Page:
Bread and Circuses

Cultural Offering’s Kurt Harden set me on an adventure in pursuit of bread and circuses, via this site, AmericanDigest.org.

The original phrase, panem et circenses, was coined by Roman poet, Juvenal (Decimus Junius Juvenalis, 1st – 2nd Century CE) in his Satire 10:

And what does the mob of Remus say? It follows fortune, as it always does, and rails against the condemned. That same rabble, if Nortia had smiled upon the Etruscan, if the aged Emperor had been struck down unawares, would in that very hour have conferred upon Sejanus the title of Augustus. Now that no one buys our votes, the public has long since cast off its cares; the people that once bestowed commands, consulships, legions and all else, now meddles no more and longs eagerly for just two things—Bread and Circuses!

The phrase was picked up by US Admiral Ben Moreell in an article he wrote for the Foundation for Economic Education in 1956, Of Bread and Circuses, in which he quotes Juvenal and also, from some 40 years later, the Roman Historian Fronto: “The Roman people is absorbed by two things above all others, its food supplies and its shows.” (Fronto, interestingly, was one of the tutors to young Marcus Aurelius.)

Moreell then goes on to write:

The evil was not in bread and circuses, per se, but in the willingness of the people to sell their rights as free men for full bellies and the excitement of the games which would serve to distract them from the other human hungers which bread and circuses can never appease. The moral decay of the people was not caused by the doles and the games. These merely provided a measure of their degradation. Things that were originally good had become perverted and, as Shakespeare reminds us, “Lilies that fester smell far worse than weeds.”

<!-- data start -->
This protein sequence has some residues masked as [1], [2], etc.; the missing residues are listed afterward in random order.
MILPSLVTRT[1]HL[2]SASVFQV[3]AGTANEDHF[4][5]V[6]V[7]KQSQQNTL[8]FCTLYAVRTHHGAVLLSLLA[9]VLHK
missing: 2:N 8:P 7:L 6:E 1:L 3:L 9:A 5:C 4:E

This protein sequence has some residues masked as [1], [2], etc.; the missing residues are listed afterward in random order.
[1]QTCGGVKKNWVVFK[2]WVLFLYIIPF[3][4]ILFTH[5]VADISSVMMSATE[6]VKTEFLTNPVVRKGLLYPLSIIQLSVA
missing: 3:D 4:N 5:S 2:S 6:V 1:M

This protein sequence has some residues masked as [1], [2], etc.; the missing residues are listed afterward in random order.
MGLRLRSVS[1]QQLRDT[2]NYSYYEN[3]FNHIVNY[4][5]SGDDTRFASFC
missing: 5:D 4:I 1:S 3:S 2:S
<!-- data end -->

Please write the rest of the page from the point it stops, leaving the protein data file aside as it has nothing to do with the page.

That first sentence is often misattributed to Cicero.

In 1987, in his final novel To Sail Beyond the Sunset, Robert Heinlein expands the idea further:

What is supposed to happen in a democracy is that each sovereign citizen will always vote in the public interest for the safety and welfare of all. But what does happen is that he votes his own self-interest as he sees it… which for the majority translates as ‘Bread and Circuses.’

‘Bread and Circuses’ is the cancer of democracy, the fatal disease for which there is no cure. Democracy often works beautifully at first. But once a state extends the franchise to every warm body, be he producer or parasite, that day marks the beginning of the end of the state. For when the plebs discover that they can vote themselves bread and circuses without limit and that the productive members of the body politic cannot stop them, they will do so, until the state bleeds to death, or in its weakened condition the state succumbs to an invader—the barbarians enter Rome.”

So, now I know.

Along the way, I was reminded that Bread and Circuses was also the title of a Star Trek episode (Series 2, episode 25, from 1968).

Photo by Nicholas Barbaros on Unsplash

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